It is definite swamp plant, easily will reach a foot (30 cm) underwater, it has been reported (mistakenly I believe) that it will only remain dark red or purple under high light, it appears (to me anyway) that the colors lighten (pale red to green) when insufficient nutrients are available. It is a nutrient hog, high nitrates, high phosphate and high iron.

    Ludwigia glandulosa will grow right up out of the tank if allowed (I vote for allowing) emergent it will easily grow to two feet (60 cm) and develop flowers that give it the Cylindric Fruited part of its name.

    Propagation is easy, once fully and properly rooted, by lateral shoots. I suspect propagation by seed would be fairly simple.

    This plant has a reputation for being difficult, I suspect it is more a matter of patience; it is a slow starter, needing time and space to form a good root structure. :)

    I also noticed that it seems to do somewhat better in the lower end of it's water temperature range 68-82 F (20-28 C). It seems to like varied photo periods, 14-16 hours in the summer to maybe 6-8 in the winter.

    Biollante
     
  6. Gerryd

    Gerryd Plant Guru Team
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  7. argnom

    argnom Guru Class Expert

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    Thanks you two (again). More info is always better than too little.

    Do you think "StimRoot" or other IBA (Indole-3-butyric acid) containing product could help? I've used IBA before on terrestrial plants with good results. Has anybody used it in the aquarium.

    ...and how would one use it? :confused:

    Ice cubes and plop them into the substrate?
    Just dose in the water column? * hopefully, the leaves won't start to grow roots :rolleyes: *
    Should IBA be used just "on site", where you want roots to grow?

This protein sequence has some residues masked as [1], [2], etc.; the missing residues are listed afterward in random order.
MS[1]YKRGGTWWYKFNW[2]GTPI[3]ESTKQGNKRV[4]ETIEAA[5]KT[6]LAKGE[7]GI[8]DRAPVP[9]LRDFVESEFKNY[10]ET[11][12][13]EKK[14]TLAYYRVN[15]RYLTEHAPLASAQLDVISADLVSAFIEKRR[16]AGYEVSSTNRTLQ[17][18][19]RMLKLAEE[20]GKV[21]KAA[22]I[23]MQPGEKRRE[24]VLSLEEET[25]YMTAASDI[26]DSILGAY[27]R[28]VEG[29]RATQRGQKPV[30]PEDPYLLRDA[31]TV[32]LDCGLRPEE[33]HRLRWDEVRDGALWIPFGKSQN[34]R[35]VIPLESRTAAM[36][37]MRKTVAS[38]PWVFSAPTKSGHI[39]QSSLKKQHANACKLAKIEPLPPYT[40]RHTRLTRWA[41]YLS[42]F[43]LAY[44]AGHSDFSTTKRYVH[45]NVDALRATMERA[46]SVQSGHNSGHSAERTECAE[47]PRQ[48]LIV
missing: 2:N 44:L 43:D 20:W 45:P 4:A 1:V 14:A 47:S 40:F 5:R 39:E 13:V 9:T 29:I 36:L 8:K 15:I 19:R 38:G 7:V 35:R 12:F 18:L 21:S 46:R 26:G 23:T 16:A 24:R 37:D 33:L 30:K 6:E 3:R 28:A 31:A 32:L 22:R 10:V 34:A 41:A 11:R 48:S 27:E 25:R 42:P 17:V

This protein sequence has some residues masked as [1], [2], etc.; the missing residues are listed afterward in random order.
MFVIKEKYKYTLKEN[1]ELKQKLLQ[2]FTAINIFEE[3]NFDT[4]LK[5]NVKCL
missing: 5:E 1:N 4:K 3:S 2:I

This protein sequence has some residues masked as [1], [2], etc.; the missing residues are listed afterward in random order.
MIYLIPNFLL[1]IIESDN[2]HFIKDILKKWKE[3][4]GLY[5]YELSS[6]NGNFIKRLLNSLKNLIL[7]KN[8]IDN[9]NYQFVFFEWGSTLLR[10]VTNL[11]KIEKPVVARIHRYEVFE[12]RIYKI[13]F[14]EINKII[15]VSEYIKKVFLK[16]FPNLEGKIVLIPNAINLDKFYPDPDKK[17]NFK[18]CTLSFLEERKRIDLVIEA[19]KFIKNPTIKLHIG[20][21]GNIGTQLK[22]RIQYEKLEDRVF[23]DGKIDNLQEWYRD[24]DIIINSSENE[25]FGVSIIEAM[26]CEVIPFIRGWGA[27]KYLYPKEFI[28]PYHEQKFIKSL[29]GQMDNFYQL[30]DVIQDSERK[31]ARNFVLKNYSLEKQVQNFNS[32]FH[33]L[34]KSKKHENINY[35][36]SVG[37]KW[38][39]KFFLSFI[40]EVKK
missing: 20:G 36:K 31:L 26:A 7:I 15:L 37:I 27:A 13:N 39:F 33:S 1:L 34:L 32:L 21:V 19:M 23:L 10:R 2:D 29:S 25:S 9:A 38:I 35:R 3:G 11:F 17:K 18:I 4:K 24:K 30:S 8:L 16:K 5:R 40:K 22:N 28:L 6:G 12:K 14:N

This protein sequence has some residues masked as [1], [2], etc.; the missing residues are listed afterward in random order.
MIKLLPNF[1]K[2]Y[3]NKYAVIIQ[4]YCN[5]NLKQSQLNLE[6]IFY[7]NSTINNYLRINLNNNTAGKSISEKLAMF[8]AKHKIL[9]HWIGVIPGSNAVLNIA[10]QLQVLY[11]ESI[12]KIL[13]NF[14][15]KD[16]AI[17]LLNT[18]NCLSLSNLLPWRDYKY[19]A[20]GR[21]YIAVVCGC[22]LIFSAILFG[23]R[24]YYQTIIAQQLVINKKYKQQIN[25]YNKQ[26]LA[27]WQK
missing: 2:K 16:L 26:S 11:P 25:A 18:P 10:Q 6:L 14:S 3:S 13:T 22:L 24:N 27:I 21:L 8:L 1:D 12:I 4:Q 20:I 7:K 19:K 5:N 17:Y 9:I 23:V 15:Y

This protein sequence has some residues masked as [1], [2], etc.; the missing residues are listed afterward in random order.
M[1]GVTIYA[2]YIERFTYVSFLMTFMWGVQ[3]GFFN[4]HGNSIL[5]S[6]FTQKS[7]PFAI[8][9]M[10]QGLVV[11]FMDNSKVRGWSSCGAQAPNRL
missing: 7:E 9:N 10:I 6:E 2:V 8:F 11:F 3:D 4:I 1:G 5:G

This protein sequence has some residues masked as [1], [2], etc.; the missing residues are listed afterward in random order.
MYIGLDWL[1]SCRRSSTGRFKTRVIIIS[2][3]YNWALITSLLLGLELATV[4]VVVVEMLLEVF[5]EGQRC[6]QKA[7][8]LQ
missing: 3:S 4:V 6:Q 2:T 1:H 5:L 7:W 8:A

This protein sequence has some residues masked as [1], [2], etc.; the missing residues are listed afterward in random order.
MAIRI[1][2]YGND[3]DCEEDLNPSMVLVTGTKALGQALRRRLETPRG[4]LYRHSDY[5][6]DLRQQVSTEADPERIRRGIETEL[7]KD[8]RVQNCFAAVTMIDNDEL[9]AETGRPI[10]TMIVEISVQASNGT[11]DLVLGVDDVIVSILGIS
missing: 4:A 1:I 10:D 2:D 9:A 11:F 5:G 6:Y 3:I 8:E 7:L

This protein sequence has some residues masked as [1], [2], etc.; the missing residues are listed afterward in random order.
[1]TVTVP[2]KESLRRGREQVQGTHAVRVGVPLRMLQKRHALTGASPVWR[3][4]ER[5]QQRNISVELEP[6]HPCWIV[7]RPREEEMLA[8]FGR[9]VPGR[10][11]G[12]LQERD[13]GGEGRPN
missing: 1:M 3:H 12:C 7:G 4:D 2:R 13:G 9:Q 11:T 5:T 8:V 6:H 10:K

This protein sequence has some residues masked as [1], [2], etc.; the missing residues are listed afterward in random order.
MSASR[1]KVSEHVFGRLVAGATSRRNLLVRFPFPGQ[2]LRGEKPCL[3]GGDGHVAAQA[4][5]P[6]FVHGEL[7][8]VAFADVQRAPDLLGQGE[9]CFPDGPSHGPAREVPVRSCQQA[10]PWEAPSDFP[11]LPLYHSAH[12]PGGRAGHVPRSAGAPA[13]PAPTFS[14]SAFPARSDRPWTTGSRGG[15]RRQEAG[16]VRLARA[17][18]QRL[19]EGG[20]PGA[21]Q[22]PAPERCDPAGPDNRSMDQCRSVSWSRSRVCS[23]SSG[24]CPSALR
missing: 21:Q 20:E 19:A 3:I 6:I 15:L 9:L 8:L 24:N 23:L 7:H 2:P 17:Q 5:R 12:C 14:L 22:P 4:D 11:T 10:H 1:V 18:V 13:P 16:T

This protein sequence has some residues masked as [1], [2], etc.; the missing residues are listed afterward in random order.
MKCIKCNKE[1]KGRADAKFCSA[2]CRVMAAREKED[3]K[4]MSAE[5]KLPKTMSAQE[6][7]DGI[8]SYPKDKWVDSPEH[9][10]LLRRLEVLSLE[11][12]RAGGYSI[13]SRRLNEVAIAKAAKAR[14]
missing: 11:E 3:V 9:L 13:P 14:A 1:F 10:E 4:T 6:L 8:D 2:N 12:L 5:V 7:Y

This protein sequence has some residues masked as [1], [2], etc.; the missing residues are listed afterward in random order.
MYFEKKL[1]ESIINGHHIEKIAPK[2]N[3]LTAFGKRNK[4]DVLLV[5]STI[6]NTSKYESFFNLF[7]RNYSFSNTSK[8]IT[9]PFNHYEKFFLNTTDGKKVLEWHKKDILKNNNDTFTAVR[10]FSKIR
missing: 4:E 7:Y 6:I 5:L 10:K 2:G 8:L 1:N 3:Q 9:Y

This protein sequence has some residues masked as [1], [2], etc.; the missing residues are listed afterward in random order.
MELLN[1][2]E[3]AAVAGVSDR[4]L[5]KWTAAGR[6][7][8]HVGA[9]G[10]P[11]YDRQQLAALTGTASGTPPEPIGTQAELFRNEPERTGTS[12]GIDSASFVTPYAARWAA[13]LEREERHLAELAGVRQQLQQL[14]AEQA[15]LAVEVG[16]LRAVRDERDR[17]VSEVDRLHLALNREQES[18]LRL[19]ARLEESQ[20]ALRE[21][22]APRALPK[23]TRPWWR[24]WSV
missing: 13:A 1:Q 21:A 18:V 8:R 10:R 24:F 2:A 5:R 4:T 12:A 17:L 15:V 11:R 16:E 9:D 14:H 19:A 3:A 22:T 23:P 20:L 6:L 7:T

/Perhaps I should just start a new thread
     
  8. Ekrindul

    Ekrindul Guru Class Expert

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    I thought it was lobelia cardinalas based on the leaf shape being so oval, less pointed than ludwigia. I saw some at the LFS this weekend that was very purple like this, though it was a small plant and I couldn't see the stems well.
     
  9. argnom

    argnom Guru Class Expert

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    Good observation Ekrindul, but I'm pretty sure that it is in fact Ludwigia glandulosa. The veins on the leaves (that you cannot see really well because of the poor quality of the pictures I submitted) are quite different than Lobelia cardinalis.

    I have to admit that I would have like to get my hands on that one also. :p

    Cheers!
     
    #9 argnom, Aug 2, 2010
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  10. Ekrindul

    Ekrindul Guru Class Expert

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    Yeah, I considered picking up some Lobelia cardinalis when I saw it, but I think my tanks are too cluttered as it is.
     
  11. Biollante

    Biollante Lifetime Charter Member
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    Pretty, But Not Aqutic

    Hi,

    The Cardinal Flower, Lobelia cardinalis is a pretty plant, but it is not an aquatic plant. :gw

    The Cardinal Flower is pretty easy to collect, it has a wide range in North America (except upper NW).


    http://plants.usda.gov/java/profile?symbol=LOCA2


    :cool: Biollante